Monday, May 25, 2015

Compressed Nonnegative Matrix Factorization is Fast and Accurate - implementation -

Compressed Nonnegative Matrix Factorization is Fast and Accurate by Mariano Tepper, Guillermo Sapiro

Nonnegative matrix factorization (NMF) has an established reputation as a useful data analysis technique in numerous applications. However, its usage in practical situations is undergoing challenges in recent years. The fundamental factor to this is the increasingly growing size of the datasets available and needed in the information sciences. To address this, in this work we propose to use structured random compression, that is, random projections that exploit the data structure, for two NMF variants: classical and separable. In separable NMF (SNMF) the left factors are a subset of the columns of the input matrix. We present suitable formulations for each problem, dealing with different representative algorithms within each one. We show that the resulting compressed techniques are faster than their uncompressed variants, vastly reduce memory demands, and do not encompass any significant deterioration in performance. The proposed structured random projections for SNMF allow to deal with arbitrarily shaped large matrices, beyond the standard limit of tall-and-skinny matrices, granting access to very efficient computations in this general setting. We accompany the algorithmic presentation with theoretical foundations and numerous and diverse examples, showing the suitability of the proposed approaches.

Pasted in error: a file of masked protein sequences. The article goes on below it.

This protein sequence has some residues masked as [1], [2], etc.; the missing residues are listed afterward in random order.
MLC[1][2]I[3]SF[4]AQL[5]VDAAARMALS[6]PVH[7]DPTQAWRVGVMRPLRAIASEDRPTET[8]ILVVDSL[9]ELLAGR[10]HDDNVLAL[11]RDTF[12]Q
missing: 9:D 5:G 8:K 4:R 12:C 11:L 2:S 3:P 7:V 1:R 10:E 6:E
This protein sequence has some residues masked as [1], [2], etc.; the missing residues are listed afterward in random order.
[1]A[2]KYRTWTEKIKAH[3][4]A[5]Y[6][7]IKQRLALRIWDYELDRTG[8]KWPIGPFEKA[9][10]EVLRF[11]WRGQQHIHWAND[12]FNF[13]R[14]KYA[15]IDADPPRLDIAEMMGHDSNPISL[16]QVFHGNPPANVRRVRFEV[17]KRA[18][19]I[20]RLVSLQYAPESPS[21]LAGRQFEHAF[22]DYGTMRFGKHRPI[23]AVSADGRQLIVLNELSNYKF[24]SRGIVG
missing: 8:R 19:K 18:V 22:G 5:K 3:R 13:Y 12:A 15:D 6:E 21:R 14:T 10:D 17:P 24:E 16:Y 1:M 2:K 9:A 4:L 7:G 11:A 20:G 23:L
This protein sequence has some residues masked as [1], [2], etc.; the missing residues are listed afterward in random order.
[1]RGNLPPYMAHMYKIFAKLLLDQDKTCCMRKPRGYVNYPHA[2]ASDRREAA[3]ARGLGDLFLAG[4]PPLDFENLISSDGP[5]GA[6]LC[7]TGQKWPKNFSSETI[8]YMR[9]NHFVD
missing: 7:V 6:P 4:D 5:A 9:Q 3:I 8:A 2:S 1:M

of note:

It is well studied that Gaussian projection preserves the l`2 norm [e.g.,14,and references therein]. However, our extensive experiments show that structured random compression achieves better performance than Gaussian compression. Intuitively, Gaussian compression is a general data-agnostic tool, whereas structured compression uses information from the matrix (an analogous of training). Theoretical research is needed to fully justify thisperformance gap

In particular this is quite obvious that gaussian projections do seem to get the same results

but then again, it may be because not enough gaussian projections were used. Anyway, an implementation is on Mariano Tepper's code page:

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